A strong reputation can benefit a pharmaceutical company in manifold ways— increasing sales from its various customer groups; enhancing relationships with collaborating companies; attracting and retaining a strong employee talent pool; improving relationships with regulators and governmental bodies; enhancing loyalty from its various stakeholders in the event of negative publicity or crisis; ensuring an ability to obtain premium prices for its products; and enabling better patient enrollment in its clinical trials. And yet the industry has neglected to address many of the factors that are damaging its name, resulting in a reputation that is worse than at any other time in its recent history.
The public's trust in big pharma is likely to worsen unless both individual companies and the industry sector as a whole make a concerted effort to address the fundamental problems that are eroding reputation. Rebuilding this lost reputation will be difficult and will take years. In addition, as the reputation of a single company is affected by the actions of others in the same industry, rebuilding reputations in an industry that is itself declining will be even more arduous.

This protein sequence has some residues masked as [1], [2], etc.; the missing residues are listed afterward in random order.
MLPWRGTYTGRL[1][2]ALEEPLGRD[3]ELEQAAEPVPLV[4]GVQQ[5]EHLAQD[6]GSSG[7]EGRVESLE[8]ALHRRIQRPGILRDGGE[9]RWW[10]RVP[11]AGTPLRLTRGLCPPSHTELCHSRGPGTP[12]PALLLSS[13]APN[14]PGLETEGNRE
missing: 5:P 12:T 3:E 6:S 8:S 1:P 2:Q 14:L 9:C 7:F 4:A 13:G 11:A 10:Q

To restore its good name, the pharmaceutical industry has to radically alter the way it is perceived by the public. The good news is that as the damage was self-inflicted, it should be possible to address it. However, this will require a change from an industry mindset that has been focused on profits and meeting the goals of securities analysts to a mindset that reemphasizes patients. This can only happen if the industry's corporate leadership and Wall Street believe that profits will naturally follow. Perhaps pharmaceutical executives can take their cue from recently arisen benefit-type corporations that have as their mission social as well as business goals, proving that investors do not view these goals as incompatible12. This may mean that rather than denying AIDS drugs to the poor populations of Africa and being vilified for it, drug companies take the high road. Merck did this when freely providing its drug for river blindness, which garnered enormous goodwill.
Brand reputation has come to represent a most valuable asset. Shouldn't the pharmaceutical industry treat its brand reputation with the same care it does its other assets and manage it and invest in it accordingly?